Joining the Mitchell Tech team in 2013 as a Precision Technology Specialist instructor, Russell quickly aided Mitchell Tech in leading the flock toward the future by creating the state’s first drone programs.
Under Russell’s leadership, Mitchell Tech launched the Geospatial Technologies program in 2015. Later that year, he was named head of what is now known as the Precision Ag Technology department. Russell uses drones with students in both programs.
“It’s a cool technology that increases your efficiency. It’s the future, and we wanted to be ahead of the curve or on it,” the Pierre native recalled. “Students learn to operate drones in order to help them make informed decisions as (ag) producers, and … on the geospatial side, they can be used by utility companies and to increase efficiencies for (Geographic Information Systems and Global Positioning System) applications.
“It’s been good for recruitment, because it’s the new, exciting thing. When potential students come to campus, their eyes will light up” at the sight of drones, but Russell reminds us that “it’s not just a toy – we use it as a tool.”
Mitchell Tech also piloted the state’s first drone check-out program.
“We applied for a (National Science Foundation) grant, which was increasing the pipeline to rural educators in the geospatial technologies, teaching them how to use GPS, GIS and drones,” he said.
Mitchell Tech paved the way for Geospatial Technologies at the collegiate level and spread interest into middle through high schools by providing training on GPS, GIS and drones to 80 South Dakota educators in 2017-2018, then launched the check-out program in 2019. Still, the program allows educators to borrow from MTC’s fleet of 10 drones ranging from consumer to industrial grade. Russell said they are an invaluable tool for career and technical education programs, many of which are “flying that direction.” On the Precision Ag side, drones can be used for crop mapping, scouting and spraying. And their use continues to increase in other sectors.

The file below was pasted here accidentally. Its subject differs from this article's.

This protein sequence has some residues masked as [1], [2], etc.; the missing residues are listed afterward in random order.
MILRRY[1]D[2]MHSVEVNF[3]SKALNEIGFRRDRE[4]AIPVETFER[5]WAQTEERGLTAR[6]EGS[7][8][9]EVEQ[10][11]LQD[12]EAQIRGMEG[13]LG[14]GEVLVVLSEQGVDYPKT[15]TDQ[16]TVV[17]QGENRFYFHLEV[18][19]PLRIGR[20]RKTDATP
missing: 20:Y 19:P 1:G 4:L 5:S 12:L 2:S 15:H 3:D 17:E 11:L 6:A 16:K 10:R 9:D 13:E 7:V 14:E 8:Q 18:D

“It’s the way a lot of industries are going,” he said. “One drone flight can save (a mining company) $50,000 for surveying. It used to take two weeks to go out and manually survey, but they can do it in half a day” and with a smaller workforce now. “They even use a drone to check compliance for safety glasses and hardhats. It’s zero tolerance if they catch their employees not wearing them.”
Russell said the opportunities for working in GIS are “endless.”
“My past graduates have gone into pretty much every sector of the workforce, using GIS in agriculture, energy, telecommunications, government and healthcare,” among others, he said, adding that, in the surge of COVID, the maps highlighting community spread were all programmed with GIS technology.
One student provides mapping services all over the country for a Sioux Falls company, and another, who graduated with degrees in both Geospatial Technology and Powerline Construction and Maintenance, is now monitoring weather and the power grid, using GIS to buy and sell energy for an electric cooperative, making well over $80,000 per year.
Russell’s interest in drone technology began shortly after his 2013 graduation from South Dakota State University, where he studied Geography and Geographic Information Systems, with an emphasis in teaching. While in college, he began working in row crop and custom applications for Mid Dakota Vegetation Management.
Shortly after joining the Mitchell Tech team, he began researching drones and their use in agricultural and other applications, which was just starting at that time.
“It was all self-taught, because when I was going to school, classes weren’t available” when they first came on the market, Russell said.
The Mitchell Tech curriculum was built by “working it backward,” he said, meeting with industrial advisors to learn about their future workforce needs.